Do You Want A Fail-proof Decision-making Strategy?

Do you listen to your hunches, when it comes to decision-making?

You might be thinking,” What are hunches?”

A hunch is a gut feeling, flash in the mind, voice inside, sixth sense, or intuition.  A hunch holds the internal compass that keeps you on track.  It is a decision-making partner that you can use to your benefit, or ignore all together.  A hunch works for you in all areas of life, personal or professional.  It is an ace-in-the-hole, the inside track, a direct communication link to the universal intelligence.

Hunches are always right.  And yet, I don’t pay attention to them all of the time.  Do you?

Examples of not using hunches:

– We had agreed to help a friend financially with a business venture.  All of a sudden, there was a new partner on the scene.  For some reason we didn’t like the guy, red lights were flashing for us, but we went ahead anyway.  The ordeal cost us well over $100,000 plus a ton of time.

– On a canoeing excursion, I awoke in the morning with a voice in my head saying, “don’t let anyone go on that hike up the canyon.”  Logically, the voice didn’t make any sense, so we hiked.  One of our group died in a flash flood.

I could give you dozens of examples where I let my logical, rational, reasonable brain make the decision and the results were highly undesirable.

There have also been hundreds of times where we have consciously used our hunches for guidance, with fabulous results.

Examples of using hunches:

– It was time to leave home, but I felt I needed to wait a few minutes.  Had I left at the earlier time, I would likely have been at the right place at the right time to be involved in a severe highway accident that occurred.

– We had planned to leave Friday night on a tenting trip with some friends.  My guts were in turmoil.  At the last minute, we called our friends to postpone until the morning.  A huge windstorm hit the area where we were to stay and huge trees had toppled on the campsites.

– It was pitch dark and foggy as we drove home.  Carol was sleeping in the passenger seat.  Suddenly she awoke and said, “Dan, stop now!”  I crammed on the brakes and a huge moose walked across the road a short distance in front of us.

I know that if you ponder on your life, you’ve had communication with your hunches, consciously or unconsciously.  The key is to pay attention to them; the internal feeling, the flash in the mind, or the voice inside, without question.

How can we use our hunches consciously – so we can make good decisions every time and in all areas of life?

Here’s a strategy that works for me and I encourage you to give it a whirl.  If you have another system that works for you, I’d like to learn it and hear how you feel about the results.

The decision making strategy using hunches

This strategy works for all decisions: business; finances; job/career; major purchases; what to eat, wear, drink; departure times; what to say; how to treat self or others; etc.  It works for all decisions however it takes a few moments to complete.

With major decisions, some people invest a lot of thought, research, and number crunching – doing your due diligence.  Continue to do that if you wish, as a way to appease the logical part of your brain.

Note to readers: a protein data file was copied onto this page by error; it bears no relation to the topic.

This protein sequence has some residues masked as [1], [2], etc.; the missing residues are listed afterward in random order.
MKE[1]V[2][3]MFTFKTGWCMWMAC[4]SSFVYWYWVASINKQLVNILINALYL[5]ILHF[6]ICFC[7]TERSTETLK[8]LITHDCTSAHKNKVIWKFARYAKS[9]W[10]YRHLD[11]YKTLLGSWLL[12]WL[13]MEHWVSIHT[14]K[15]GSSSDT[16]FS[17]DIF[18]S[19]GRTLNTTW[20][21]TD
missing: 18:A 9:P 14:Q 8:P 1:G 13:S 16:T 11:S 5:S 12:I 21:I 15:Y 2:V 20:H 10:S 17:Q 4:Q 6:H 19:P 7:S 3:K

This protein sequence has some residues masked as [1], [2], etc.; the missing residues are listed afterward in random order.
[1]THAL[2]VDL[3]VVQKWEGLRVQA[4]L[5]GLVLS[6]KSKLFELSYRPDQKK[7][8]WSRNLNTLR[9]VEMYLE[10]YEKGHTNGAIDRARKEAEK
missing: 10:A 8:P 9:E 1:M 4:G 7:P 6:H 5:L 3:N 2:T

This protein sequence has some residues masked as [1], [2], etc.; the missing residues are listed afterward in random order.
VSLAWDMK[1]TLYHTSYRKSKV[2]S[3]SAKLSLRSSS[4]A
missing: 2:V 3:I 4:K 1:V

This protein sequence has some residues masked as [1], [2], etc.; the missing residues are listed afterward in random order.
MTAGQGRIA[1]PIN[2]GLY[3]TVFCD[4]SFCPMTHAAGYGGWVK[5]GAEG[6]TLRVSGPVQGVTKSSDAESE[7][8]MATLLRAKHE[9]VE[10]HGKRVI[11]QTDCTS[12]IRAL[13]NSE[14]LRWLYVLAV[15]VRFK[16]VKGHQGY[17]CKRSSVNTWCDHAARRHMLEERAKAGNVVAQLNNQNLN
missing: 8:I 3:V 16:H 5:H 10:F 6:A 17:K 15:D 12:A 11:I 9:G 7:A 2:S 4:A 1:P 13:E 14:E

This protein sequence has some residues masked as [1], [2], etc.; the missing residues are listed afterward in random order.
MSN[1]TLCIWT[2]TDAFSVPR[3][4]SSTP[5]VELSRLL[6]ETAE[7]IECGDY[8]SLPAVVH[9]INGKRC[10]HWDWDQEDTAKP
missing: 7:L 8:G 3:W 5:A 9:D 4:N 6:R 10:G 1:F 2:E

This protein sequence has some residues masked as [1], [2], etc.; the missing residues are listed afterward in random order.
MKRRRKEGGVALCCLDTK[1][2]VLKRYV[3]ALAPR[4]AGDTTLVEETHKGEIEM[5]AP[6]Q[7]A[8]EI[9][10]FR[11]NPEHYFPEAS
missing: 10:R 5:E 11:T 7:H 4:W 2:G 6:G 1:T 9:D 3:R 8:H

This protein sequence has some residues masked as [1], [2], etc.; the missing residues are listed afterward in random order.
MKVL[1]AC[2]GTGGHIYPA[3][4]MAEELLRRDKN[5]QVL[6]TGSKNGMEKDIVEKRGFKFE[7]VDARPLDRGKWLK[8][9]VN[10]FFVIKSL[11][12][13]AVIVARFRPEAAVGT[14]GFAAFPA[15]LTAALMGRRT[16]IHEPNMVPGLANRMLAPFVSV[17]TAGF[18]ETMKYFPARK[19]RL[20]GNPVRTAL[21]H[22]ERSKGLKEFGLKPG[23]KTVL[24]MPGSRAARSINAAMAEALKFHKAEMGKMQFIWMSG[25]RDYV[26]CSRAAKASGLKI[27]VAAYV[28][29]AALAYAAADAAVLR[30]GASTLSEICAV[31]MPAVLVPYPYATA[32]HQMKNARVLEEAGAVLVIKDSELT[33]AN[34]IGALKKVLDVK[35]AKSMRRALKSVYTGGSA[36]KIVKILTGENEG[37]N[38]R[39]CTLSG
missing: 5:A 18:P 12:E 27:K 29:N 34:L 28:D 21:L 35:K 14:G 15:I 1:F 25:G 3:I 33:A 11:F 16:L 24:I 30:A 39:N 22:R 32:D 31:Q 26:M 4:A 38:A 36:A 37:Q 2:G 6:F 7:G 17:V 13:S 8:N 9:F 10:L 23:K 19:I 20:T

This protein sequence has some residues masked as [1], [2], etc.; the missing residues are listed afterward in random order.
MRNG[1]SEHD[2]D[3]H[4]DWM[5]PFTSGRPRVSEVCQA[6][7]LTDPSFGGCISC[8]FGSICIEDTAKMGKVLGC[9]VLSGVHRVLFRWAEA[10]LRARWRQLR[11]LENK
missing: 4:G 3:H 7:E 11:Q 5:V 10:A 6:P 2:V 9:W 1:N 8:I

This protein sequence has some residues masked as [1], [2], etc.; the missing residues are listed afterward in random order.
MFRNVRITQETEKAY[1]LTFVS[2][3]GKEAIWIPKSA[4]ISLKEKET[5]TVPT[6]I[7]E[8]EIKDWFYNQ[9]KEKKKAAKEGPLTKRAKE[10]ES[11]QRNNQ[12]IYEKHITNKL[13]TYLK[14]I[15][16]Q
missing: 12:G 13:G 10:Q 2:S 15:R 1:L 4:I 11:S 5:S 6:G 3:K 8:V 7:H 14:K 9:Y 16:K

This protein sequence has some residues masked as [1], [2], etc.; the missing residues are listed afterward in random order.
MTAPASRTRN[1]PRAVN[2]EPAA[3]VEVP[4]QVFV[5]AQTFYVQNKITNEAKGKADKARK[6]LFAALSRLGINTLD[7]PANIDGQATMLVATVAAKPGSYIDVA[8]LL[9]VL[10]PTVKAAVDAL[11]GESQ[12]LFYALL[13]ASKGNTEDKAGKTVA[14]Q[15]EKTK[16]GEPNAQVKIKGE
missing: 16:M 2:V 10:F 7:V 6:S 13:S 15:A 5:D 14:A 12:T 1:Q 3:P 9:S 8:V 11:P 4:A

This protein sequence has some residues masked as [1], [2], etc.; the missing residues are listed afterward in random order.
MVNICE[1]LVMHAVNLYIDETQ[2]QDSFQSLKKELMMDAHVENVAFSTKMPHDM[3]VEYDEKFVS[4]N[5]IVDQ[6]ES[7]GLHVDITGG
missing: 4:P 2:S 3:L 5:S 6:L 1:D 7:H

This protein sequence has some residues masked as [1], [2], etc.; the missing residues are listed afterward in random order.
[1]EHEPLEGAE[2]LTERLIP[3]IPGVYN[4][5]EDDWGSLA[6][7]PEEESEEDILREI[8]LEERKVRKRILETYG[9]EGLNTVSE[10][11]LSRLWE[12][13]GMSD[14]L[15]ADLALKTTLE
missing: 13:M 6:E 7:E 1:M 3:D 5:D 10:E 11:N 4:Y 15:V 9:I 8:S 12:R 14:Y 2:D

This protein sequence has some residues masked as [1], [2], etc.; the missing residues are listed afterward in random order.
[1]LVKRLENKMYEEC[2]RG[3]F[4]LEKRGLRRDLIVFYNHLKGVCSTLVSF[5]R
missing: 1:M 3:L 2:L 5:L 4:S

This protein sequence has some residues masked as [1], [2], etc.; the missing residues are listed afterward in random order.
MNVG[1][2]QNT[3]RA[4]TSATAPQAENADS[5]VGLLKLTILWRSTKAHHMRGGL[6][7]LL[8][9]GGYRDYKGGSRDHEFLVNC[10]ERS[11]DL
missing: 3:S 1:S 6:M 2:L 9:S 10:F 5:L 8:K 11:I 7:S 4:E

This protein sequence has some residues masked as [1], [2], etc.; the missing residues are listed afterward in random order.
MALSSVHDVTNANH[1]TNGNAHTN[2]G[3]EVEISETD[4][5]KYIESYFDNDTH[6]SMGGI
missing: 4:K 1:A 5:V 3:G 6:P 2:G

When it comes to the actual decision point, set due diligence aside and do the following.

1. Stop, take a deep breath, close your eyes, and relax.  Roll your eyes up as if you were looking at the top of the inside of your eyelids.  Your eyes may move to the left or right and that’s fine.  Let them do as they will.  It’s a subconscious searching or constructing process that is occurring.

2. Make a picture in your mind, or visualize yourself after making the decision for one alternative.  Example: see yourself in that new job after accepting it, as if it is, right now.

3. Be totally immersed in the experience, in your own body, doing what you do, and notice everything around you.  See what you see (location, building, work-team, furniture), hear what you hear (voices of others or internal voices, equipment), taste what you taste (water, snacks, coffee), smell what you smell (upholstery, flowers).  Notice everything as if you are doing that job right now.

4. Become consciously aware of your hunches – your feelings. It could be a sensation in your stomach, chest, shoulders, or head.  It could be a voice or another picture flashing in your mind.

5. Evaluate the feeling.  Is it a good feeling, or is it not quite right? Does it improve your relationship with yourself and others, or make it worse?  Make a mental note of how it feels for you.  Calibrate the feelings on a scale in your mind so you have something to which you can compare.

6. Clear your mind, as if it were a movie screen, and go back to step 2.  Repeat steps 2 to 5 with another alternative.  Example:  see yourself doing your current job as it is, right now.

7. Go through these steps for each alternative and then make your decision based on your comparison of the feelings.

My challenge for you, should you choose to accept it, is to trust your hunches in all of your decisions.  The decision may be in opposition to the rational thought however, if you trust it and go with it, you’ll find it is always right.

As you begin to consciously listen to your hunches, you won’t need this process.  You’ll sense the right decision quickly, without any rational convincing, questioning, and debating with yourself or others.

You know you have this guidance system within you, so why not use it now, consciously, consistently, and persistently?

My hunches are telling me this is enough.  So it is!